Condensed and Living Matter Seminar: "Twisting nodal superconductors"

Jed Pixley, Rutgers
- | David Rittenhouse Laboratory, A8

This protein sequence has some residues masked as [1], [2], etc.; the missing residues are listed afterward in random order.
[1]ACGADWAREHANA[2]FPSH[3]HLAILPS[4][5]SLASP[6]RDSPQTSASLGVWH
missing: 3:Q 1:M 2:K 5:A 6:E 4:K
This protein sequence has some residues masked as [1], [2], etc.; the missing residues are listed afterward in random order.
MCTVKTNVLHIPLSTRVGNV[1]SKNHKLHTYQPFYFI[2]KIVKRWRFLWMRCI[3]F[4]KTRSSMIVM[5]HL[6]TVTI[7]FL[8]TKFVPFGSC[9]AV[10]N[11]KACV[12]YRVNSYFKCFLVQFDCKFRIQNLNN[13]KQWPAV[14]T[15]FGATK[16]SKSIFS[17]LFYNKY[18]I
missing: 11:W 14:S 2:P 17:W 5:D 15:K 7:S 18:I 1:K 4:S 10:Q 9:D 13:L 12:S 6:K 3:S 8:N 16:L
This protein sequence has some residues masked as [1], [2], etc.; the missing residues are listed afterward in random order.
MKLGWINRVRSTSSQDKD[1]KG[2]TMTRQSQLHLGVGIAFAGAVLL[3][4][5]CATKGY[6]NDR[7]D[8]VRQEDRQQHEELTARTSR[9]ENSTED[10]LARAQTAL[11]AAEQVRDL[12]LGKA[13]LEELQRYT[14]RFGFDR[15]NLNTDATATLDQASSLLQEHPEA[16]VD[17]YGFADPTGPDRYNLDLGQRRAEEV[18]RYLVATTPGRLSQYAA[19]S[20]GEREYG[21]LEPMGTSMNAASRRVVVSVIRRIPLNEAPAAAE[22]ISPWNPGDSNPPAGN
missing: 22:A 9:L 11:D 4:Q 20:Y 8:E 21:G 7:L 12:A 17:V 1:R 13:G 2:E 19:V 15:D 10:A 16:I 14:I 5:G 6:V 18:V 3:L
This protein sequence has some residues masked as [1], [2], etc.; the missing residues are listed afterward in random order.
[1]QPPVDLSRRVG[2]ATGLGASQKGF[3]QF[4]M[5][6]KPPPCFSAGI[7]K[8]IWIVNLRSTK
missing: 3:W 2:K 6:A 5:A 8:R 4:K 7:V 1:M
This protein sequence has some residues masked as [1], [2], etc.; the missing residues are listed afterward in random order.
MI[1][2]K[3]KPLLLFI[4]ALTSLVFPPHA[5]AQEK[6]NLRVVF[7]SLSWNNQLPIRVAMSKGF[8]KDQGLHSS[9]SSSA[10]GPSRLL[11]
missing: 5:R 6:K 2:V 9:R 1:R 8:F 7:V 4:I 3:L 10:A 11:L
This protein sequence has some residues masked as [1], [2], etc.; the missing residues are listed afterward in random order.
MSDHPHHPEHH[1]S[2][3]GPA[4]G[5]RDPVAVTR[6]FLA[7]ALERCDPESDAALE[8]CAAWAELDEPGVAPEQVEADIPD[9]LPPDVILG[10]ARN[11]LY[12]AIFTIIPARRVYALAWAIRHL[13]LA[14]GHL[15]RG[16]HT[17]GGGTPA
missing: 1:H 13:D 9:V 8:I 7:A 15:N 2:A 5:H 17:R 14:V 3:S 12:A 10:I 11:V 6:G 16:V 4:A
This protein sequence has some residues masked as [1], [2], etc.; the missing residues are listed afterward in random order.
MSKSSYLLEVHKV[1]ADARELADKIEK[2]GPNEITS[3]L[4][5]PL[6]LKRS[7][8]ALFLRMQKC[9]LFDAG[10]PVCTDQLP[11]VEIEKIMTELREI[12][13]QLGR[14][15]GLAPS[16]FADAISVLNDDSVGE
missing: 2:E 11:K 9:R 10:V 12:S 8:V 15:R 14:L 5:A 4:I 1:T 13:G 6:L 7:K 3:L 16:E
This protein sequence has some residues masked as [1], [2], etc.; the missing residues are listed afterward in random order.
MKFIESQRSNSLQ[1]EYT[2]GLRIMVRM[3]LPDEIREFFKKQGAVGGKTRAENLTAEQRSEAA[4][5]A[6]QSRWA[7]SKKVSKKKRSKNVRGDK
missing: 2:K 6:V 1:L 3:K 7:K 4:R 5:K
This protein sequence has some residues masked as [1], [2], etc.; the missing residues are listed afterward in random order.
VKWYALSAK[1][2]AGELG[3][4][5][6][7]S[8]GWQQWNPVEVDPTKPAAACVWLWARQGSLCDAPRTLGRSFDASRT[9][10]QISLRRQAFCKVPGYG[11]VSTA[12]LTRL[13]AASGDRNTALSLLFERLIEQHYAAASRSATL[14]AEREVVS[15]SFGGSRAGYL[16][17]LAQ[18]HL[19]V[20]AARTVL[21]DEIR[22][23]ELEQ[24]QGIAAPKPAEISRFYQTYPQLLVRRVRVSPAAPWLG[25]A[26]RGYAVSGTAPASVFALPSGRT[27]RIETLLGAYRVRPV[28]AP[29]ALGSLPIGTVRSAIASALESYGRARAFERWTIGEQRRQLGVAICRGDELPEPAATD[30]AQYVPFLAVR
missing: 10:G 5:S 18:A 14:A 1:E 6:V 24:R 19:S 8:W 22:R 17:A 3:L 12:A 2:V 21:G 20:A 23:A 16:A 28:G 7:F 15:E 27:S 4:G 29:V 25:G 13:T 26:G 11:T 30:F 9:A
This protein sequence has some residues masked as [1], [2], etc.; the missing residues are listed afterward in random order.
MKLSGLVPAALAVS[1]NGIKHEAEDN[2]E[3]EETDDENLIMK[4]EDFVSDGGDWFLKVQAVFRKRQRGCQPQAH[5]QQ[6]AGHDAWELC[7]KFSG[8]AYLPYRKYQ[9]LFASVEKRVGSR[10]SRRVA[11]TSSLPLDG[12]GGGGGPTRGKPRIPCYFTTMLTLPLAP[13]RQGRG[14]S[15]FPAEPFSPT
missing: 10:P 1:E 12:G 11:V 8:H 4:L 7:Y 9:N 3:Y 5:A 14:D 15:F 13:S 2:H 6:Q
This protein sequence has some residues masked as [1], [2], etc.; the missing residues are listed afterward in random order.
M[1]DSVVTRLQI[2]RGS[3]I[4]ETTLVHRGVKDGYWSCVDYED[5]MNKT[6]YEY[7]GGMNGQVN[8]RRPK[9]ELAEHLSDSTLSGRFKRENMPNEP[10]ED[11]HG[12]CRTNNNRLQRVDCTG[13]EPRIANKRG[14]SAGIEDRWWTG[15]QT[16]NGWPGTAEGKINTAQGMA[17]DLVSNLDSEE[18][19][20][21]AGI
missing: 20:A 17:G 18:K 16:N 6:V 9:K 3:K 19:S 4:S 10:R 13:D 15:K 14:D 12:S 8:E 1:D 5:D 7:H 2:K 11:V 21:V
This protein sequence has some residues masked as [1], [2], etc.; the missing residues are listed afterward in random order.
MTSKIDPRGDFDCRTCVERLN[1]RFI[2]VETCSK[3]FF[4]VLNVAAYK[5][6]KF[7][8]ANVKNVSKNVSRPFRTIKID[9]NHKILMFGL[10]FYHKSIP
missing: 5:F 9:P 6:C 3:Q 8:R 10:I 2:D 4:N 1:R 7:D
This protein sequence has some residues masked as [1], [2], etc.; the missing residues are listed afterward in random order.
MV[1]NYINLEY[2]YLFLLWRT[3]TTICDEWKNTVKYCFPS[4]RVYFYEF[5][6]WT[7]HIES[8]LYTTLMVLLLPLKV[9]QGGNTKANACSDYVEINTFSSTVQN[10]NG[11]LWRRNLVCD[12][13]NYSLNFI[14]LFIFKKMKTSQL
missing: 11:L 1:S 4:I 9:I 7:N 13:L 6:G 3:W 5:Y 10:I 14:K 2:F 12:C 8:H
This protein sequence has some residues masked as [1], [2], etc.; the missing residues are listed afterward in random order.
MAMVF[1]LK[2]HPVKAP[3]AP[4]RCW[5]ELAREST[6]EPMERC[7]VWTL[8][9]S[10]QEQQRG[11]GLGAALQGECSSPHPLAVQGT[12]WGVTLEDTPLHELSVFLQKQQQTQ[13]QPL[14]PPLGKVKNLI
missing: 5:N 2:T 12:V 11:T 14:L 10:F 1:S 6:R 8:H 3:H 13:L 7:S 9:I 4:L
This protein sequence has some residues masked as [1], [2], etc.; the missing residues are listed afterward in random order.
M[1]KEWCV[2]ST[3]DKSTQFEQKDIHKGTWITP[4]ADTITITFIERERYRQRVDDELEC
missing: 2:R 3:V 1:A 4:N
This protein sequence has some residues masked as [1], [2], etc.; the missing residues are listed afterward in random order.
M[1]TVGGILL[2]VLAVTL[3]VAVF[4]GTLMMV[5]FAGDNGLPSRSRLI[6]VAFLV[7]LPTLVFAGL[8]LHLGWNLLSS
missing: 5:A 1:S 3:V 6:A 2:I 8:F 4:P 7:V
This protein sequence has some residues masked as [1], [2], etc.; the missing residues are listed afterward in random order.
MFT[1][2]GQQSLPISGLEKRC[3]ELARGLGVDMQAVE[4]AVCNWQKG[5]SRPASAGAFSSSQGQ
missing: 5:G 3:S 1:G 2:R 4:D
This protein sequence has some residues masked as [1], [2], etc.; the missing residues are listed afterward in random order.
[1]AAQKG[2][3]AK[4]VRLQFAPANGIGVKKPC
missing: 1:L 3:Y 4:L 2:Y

The realization of correlated insulators and superconductivity in twisted van der Waals heterostructures has brought forth twisting as a new control knob in condensed matter laboratories. In this talk we will show how twisting can be used to control the low energy physics of bilayers of nodal superconductors. Focusing in the vicinity of the Dirac nodes in their Bogolioubov de Gennes (BdG) spectrum we derive an effective model, which is surprisingly simpler then in twisted bilayer graphene. As a result, we demonstrate that in the limit of small twists the BdG velocity vanishes at a magic-angle, which we estimate for a few nodal superconductors that are available in monolayer form. At the magic-angle the effects of the interactions between the BdG quasiparticles are greatly enhanced leading to a secondary, time reversal breaking, superconducting instability. In addition, we demonstrate quite generally that applying an interlayer current to twisted nodal superconductors at any (small) twist angle induces a topological superconducting state. Preliminary results on the interlayer tunneling of Bi2Sr2CaCu2O8+y (BSCCO) to more precisely estimate the magic-angle at low twist angles will be discussed. Last, recent experiments have successfully twisted thin slabs of BSCCO while maintaining the high temperature superconducting state. The results on the critical current and related Josephson effects for a wide range of twist angles will be presented in conjunction with our theoretical analysis that demonstrates an observation of the second harmonic in the current phase relationship for a twist of 45 degrees.